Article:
Make sure you have your priorities right

In my computer, there are more than 200 half-finished columns. Some have only a great title. Some need a little bit of work. Some seem almost worthless and should be junked.
Last week, I browsed through those seminal ideas and came across a poignant story. Here is the story:
“To-do lists” are my greatest weakness. Every day I write great long lists. Typing them into the computer, writing them on index cards, putting them on “yellow stickies” in my Daytimer.
Adding everything large and small—from renovating the kitchen to oiling the counter cutting board.
Send an e-mail message to my cousin in Buffalo. Water the outdoor geraniums. Prepare a speech. Dig up a new flower bed. Take Phoebe to the animal clinic for her shots. Install crank-out windows in all main floor bedrooms.
Each day, I dutifully put bold red checks beside the completed items.
Over the weeks, months, and years, the lists get revised. Hopefully, the unimportant things get dropped and the important things get done. But, tragically with lists, sometimes it’s the other way around. It’s the important things that get pushed from list to list and finally forgotten.
And then one day you find a list—an old list from half-a-decade or more ago. That happened to me this week.
Most of the list didn’t matter. I don’t even remember anymore which shoes I was supposed to polish, and probably no one cared when I wore them unpolished anyway.
But one item did matter. I still remember moving this item from list to list. No doubt, I could have done that act of generosity in the same amount of time it took to keep copying “Visit Lena and take flowers.”
I had a special place in my heart for Lena, for three reasons. First, years ago, when I visited my brother and his family in the state of Washington, it was she who invited me to dinner and made me feel at home.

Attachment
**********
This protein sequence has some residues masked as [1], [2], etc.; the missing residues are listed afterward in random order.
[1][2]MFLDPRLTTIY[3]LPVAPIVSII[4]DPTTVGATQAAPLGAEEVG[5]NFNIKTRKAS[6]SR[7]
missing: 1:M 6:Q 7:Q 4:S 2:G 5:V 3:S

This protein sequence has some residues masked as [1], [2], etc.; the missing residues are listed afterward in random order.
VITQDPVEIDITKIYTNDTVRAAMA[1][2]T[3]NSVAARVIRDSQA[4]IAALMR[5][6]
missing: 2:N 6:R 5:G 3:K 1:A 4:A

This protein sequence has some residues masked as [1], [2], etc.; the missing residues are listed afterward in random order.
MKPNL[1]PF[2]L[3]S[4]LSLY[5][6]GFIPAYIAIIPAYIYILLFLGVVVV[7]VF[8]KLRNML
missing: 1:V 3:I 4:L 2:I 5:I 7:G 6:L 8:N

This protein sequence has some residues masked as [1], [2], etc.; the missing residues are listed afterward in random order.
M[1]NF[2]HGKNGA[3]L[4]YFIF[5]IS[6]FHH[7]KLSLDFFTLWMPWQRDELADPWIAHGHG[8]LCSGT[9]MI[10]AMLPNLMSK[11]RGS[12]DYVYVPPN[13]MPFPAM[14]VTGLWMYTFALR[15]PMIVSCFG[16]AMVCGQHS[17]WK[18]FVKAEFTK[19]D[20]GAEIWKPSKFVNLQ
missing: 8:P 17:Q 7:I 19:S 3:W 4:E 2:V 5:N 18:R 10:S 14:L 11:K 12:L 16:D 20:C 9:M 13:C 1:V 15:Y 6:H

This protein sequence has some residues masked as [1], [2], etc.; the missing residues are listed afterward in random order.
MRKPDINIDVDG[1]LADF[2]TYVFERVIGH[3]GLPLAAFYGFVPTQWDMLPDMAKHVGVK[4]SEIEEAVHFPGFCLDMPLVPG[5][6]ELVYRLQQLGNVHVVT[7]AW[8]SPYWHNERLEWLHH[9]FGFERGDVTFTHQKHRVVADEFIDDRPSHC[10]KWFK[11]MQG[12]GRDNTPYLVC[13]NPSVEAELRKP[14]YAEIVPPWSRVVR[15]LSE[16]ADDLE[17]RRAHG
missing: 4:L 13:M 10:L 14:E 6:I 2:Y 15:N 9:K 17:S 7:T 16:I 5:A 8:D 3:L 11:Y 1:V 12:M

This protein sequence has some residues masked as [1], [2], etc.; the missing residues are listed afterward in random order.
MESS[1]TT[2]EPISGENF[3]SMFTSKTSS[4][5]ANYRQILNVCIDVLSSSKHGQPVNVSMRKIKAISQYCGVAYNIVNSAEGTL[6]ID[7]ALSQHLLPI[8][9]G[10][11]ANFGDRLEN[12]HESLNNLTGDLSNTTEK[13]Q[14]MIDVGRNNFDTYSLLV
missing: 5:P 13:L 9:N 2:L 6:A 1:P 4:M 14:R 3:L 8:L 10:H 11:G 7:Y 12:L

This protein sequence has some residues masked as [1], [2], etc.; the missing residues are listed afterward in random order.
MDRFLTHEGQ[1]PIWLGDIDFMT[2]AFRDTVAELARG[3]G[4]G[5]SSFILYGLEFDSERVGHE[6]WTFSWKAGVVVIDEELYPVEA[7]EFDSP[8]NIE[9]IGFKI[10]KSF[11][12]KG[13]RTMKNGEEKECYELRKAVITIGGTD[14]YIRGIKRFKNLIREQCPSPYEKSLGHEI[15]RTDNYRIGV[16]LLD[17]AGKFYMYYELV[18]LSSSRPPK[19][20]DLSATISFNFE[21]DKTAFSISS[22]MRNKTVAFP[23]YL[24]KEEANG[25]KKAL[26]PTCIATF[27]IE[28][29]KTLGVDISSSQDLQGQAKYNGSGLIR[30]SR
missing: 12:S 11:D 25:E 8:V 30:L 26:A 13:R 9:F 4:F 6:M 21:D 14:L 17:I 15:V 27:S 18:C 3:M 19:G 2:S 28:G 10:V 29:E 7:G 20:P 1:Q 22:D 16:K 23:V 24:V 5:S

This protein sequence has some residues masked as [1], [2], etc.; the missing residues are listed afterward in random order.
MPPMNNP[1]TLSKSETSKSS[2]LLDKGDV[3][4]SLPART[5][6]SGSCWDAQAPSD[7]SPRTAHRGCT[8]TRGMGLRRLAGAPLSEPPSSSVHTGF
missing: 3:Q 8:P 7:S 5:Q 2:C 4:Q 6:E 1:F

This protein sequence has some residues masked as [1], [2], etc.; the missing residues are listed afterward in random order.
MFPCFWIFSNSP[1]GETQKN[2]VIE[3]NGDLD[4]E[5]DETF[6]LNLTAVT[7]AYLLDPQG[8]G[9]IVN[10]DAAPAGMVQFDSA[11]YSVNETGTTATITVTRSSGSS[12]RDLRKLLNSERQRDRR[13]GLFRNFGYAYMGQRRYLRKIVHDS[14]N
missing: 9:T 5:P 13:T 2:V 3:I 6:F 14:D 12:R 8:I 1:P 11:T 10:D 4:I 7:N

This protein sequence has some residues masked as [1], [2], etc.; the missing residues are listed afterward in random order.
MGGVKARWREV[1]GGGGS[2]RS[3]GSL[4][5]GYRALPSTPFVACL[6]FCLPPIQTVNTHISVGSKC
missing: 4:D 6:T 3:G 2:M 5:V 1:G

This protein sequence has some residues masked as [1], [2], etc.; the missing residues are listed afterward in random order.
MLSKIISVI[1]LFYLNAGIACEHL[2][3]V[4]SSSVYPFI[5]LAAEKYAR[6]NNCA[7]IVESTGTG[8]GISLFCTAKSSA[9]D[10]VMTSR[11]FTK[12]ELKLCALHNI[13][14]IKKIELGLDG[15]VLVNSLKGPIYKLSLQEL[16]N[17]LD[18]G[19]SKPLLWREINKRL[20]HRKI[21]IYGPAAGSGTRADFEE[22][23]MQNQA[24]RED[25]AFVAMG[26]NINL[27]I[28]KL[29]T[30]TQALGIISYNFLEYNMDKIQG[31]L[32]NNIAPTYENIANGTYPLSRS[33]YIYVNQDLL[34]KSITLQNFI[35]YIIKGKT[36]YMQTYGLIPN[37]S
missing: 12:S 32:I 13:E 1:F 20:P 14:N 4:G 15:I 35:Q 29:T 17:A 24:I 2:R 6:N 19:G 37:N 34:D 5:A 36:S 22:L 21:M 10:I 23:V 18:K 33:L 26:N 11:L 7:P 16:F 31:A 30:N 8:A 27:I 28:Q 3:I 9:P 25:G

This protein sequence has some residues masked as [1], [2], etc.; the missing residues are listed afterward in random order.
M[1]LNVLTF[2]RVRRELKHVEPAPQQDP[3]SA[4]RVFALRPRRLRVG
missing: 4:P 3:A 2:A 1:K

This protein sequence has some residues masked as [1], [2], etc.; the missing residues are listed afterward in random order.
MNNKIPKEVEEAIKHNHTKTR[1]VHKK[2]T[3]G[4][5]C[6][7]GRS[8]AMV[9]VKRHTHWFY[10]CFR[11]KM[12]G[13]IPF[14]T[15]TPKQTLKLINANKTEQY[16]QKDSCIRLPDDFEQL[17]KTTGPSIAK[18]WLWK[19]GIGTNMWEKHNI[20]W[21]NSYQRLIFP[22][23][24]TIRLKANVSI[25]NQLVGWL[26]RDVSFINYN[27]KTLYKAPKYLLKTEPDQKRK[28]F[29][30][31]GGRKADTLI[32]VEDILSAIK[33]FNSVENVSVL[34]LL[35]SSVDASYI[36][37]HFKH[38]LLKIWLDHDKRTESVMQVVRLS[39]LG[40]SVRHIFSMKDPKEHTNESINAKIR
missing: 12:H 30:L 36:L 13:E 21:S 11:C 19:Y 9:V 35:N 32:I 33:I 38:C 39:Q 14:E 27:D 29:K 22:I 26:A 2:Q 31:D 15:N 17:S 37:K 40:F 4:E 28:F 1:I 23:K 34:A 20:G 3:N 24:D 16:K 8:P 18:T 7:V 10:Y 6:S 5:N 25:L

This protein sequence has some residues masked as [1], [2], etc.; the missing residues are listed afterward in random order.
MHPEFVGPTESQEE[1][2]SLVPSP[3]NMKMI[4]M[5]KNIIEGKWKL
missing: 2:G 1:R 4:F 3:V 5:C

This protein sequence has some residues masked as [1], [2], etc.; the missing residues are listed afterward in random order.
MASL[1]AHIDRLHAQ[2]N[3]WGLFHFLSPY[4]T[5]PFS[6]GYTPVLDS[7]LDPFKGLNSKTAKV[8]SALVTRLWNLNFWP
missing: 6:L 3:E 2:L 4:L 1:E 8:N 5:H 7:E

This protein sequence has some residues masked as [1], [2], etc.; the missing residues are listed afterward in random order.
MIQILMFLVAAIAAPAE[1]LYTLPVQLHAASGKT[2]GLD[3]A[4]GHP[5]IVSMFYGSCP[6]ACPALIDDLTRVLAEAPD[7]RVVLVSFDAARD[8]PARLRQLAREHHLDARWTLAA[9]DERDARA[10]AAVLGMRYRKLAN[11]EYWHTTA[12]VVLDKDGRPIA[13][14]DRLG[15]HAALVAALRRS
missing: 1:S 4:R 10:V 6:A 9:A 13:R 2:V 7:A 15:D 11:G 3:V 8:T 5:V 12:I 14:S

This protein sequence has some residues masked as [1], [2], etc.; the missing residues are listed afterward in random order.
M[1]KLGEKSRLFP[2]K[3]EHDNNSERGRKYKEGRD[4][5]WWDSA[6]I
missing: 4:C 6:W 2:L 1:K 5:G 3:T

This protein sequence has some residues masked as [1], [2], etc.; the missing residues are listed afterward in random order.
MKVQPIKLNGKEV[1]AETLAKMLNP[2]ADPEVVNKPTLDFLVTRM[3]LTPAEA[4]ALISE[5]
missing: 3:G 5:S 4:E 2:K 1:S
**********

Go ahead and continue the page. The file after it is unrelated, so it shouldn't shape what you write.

Second, her husband reminded me of my wonderful father, Nick Gingerich. He was gentle, kind, and generous like my father, and there was a remarkable likeness.
And thirdly, after my mother died, it was Lena who always hugged me in the grocery store and said, “I miss your mother so.”
(This is the end of the story).
I never finished that column, and I never visited Lena. I wanted to take flowers because Lena loved flowers. Late in life, she sat in a chair to tend her beautiful flower garden.
Now it’s too late because Lena died at the age of 100 in the state of Washington where her son lived.
I don’t think I should feel guilty after all these years. I felt very busy at the time. Still, it should be a lesson to me and to everyone. It’s very important that we have our priorities right.
Whether you make lists on paper, or keep track in your mind, check your list for important things which you might regret if you don’t do them. Then, let go of the unimportant.
Always remember some things on our to-do lists can wait until tomorrow, and some can’t. Are there any “Lena’s” on your list today?
Marie Snider is an award-winning health care writer and syndicated columnist. Write her at or visit

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